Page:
ERIN: When I think about your Instagram feed, my mind goes first to images of your kitchen—the pots on the stove, the little cream-colored tiles, the pictures of your hands turning dough. Cooking and preparing food sometimes feels like burden—and a time-consuming one at that—but what’s the relationship between simplicity and cooking like for you?
ASHLEY: In my home I prepare simple, meaningful food. Meaningful food which connects us to our culture, to our ancestors, and even to our languages. My pantry and messy kitchen notes sustain this practice. A darling cupboard on the side of my stove holds everything I need to make the food that feeds our souls. A collection of bulk spices in tiny jars and very large amounts of the staples we use in so many beautiful ways means I can pull together soul warming food at a moment’s notice. I prefer to get my hands deep in this practice, as I see you’ve noticed. I don’t own many appliances and that is on purpose. I cream, grind and mix by hand or wooden spoon. I have an immersion blender that works just fine and a stand mixer that I inherited from my grandmother. It’s the same one we stood in front of and made cake after cake when I was a little girl. And, that’s it. Call me stubborn or complicated, but simple food doesn’t really need much more than patience, a good knife, heavy pots and the best ingredients available to you. Oh, and a happy cook.
A very small curated cookbook collection perched on top of my fridge acts like a resource library for method, but I prefer to lean on oral tradition. My notes tell the stories of my childhood and my husband’s childhood. I spend more time perfecting our own traditional methods and less time experimenting with other food traditions. I make sure my children have opportunities to sit with me as I wrap savory pastries, fold flat breads, and hand peel vegetables. These are the things that they need to carry with them in their hearts long after I’m gone. And, just like when I was a little girl, and when my husband was a little boy, it will all eventually become a beautiful lingering memory when my children grow older.
I guess, everything I do in this kitchen is in some way connected to memory. I think that’s what keeps me here—the connection to memories past and the promise of new memories to come. Like the memory of my paternal aunt’s roasted chicken which has always lingered in my heart for as long as I can remember. She would rub the chicken in olive oil or butter, or both if I remember correctly. Then bathe it in the juice of fresh lemons and dust with herbs from my grandfather’s garden. I can still smell the herbs hanging to dry in the kitchen before being stored away in tiny jars that I can still see in my mind’s eye. And when she went out to the garden to snip a fresh herb here and there, I thought it was magic. I really thought it was magic. How special it was that she could just get what she needed from the land around her. And, I feel like these memories made me the cook I am today. I see the legacy of moments spent in my grandfather’s home wafting through my kitchen alongside the smell of roasted chicken and can’t help but smile every time I go to open a cabinet and my hand meets a bunch of herbs hanging, waiting to find their way into my pantry. I find myself roasting chicken just like she did. I’ve gotten in the habit of drying herbs on hooks and knobs and in sunny windows. Some herbs gathered from walks in local community gardens or gifted to me from friends. In fact, I’ve got this bunch of herbs dried under the sun in Morocco by the hands of my sweet friend’s mother. Talk about local. Talk about a story. This is the kind of good stuff that makes me happy to stand in this kitchen on even the hardest of days.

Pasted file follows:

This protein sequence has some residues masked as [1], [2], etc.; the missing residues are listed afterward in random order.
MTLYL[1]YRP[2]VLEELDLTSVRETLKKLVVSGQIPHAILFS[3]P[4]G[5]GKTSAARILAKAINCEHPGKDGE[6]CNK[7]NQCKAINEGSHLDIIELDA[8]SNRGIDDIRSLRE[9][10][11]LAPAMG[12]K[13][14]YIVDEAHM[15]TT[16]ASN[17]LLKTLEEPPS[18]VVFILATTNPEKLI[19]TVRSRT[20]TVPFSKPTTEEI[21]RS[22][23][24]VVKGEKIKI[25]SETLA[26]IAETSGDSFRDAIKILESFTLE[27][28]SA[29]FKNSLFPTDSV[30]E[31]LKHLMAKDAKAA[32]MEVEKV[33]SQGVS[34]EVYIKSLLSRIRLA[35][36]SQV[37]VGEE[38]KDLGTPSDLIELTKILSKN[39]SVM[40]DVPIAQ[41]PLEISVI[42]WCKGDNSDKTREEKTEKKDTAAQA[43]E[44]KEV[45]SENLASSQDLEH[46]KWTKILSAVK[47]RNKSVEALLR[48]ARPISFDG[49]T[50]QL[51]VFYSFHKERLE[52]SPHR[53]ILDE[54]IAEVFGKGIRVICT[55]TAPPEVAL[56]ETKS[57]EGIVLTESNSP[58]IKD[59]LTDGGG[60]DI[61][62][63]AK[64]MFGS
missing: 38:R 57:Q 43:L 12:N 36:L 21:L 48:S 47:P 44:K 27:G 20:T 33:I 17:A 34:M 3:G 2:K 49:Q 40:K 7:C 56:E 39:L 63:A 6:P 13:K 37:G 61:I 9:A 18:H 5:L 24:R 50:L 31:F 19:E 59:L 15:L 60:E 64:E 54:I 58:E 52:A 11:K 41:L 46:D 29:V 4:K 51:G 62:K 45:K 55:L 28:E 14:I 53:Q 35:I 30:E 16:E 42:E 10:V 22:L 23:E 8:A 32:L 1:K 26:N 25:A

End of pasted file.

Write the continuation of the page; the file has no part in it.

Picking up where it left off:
ERIN: You recently reflected a bit on your instagram feed about motherhood and how it’s changed you. For me, there are lots of ways that motherhood made the everyday logistics of my life feel more complicated, but paradoxically, there are also ways that it’s forced me to slow down and simplify. What’s been your experience?